However, Sprint, being almost entirely US-only (they have some presence in Latin America), won’t be able to offer Tidal streaming to users around the world. Perhaps they’ll make deals with other carriers, but this puts Tidal in a silo. Granted, if Sprint gets enough of its 45 million customers to opt in, that’ll be good for Sprint. Their goal is, obviously, to use Tidal – either free or at a discount – as a carrot toward locking customers into a phone contract. Because if you’re committed to a music streaming service, you’re less likely to switch to another carrier. (Or so they hope.)

Source: Sprint Acquires 33 Percent of TIDAL and Creates Game-Changing Partnership | Sprint Newsroom

It’s the moment we’ve all been dreading. Initial findings from a massive federal study, released on Thursday, suggest that radio-frequency (RF) radiation, the type emitted by cellphones, can cause cancer.

The findings from a $25 million study, conducted over two-and-a-half years by the National Toxicology Program (NTP), showed that male rats exposed to two types of RF radiation were significantly more likely than unexposed rats to develop a type of brain cancer called a glioma, and also had a higher chance of developing the rare, malignant form of tumor known as a schwannoma of the heart.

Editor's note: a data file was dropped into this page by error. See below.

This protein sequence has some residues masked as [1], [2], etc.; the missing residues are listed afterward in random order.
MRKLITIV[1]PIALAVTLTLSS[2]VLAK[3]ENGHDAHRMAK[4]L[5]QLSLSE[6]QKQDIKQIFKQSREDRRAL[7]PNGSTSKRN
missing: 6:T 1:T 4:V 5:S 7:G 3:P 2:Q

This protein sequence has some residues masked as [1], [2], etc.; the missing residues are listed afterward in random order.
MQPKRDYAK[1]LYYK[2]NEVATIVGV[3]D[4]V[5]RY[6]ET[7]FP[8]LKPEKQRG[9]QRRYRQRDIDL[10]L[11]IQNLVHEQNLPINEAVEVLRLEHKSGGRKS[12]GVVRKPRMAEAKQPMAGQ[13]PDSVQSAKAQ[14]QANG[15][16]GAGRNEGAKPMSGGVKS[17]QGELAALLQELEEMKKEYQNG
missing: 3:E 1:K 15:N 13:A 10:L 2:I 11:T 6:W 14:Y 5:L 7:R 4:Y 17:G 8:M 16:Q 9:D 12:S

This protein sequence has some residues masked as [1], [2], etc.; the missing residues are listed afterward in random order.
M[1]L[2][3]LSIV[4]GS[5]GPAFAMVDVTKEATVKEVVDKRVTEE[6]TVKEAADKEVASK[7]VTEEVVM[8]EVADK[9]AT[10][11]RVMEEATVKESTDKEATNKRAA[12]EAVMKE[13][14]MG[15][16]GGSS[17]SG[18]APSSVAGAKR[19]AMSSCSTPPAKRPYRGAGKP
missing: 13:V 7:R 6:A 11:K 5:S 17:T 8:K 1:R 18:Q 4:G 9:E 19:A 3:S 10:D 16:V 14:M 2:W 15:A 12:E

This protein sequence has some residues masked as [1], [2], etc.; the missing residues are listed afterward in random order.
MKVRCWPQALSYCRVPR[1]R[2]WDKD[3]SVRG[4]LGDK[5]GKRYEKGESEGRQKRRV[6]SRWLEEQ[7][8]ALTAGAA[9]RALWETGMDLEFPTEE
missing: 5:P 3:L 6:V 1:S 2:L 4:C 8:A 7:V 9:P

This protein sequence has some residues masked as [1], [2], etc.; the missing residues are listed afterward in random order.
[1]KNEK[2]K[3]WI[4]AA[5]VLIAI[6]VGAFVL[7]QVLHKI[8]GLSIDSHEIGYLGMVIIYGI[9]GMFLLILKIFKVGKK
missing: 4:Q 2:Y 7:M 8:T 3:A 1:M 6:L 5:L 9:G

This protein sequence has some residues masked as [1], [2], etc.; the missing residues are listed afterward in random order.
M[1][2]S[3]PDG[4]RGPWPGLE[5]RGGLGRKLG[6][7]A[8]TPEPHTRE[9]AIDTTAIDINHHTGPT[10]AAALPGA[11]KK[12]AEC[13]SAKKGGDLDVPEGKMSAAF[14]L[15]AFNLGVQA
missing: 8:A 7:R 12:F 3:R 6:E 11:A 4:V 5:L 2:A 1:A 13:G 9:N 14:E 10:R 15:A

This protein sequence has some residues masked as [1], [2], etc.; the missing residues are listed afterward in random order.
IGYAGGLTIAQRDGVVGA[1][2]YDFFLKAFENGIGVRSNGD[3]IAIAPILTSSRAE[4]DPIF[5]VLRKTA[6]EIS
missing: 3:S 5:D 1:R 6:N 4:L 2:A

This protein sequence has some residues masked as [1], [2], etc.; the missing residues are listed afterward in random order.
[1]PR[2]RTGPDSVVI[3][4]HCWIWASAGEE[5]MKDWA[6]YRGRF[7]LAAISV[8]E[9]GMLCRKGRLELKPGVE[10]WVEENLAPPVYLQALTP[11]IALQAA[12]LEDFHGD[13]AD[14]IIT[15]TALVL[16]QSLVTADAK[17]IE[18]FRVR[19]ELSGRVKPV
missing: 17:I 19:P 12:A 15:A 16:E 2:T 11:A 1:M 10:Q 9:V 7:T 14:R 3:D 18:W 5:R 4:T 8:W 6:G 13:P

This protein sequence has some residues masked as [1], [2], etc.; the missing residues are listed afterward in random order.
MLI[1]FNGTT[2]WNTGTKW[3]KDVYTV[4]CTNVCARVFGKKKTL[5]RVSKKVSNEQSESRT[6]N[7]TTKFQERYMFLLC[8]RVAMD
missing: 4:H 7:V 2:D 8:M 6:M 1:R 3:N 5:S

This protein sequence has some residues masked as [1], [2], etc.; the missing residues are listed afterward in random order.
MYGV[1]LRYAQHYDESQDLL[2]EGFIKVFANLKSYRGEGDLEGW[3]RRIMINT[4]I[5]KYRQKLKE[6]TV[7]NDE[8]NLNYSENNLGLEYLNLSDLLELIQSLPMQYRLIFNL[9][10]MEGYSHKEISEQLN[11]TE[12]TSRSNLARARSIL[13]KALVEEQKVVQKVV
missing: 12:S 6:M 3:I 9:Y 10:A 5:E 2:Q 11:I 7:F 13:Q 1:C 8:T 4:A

This is one of those subjects that has been hotly debated, but this multi-year study suggests that there is indeed an increased risk.

Personally, I use a headset whenever I make a call more than a minute or so; not because I’m worried about radiation, but because holding a phone to my ear for a long time hurts my shoulder.

I’ve also wondered about Bluetooth radiation. Those wrist computers many of us are wearing now; could they be dangerous?

Source: “Game-Changing” Study Links Cellphone Radiation to Cancer – Mother Jones

Apple in talks to launch an MVNO in the US and Europe – Business Insider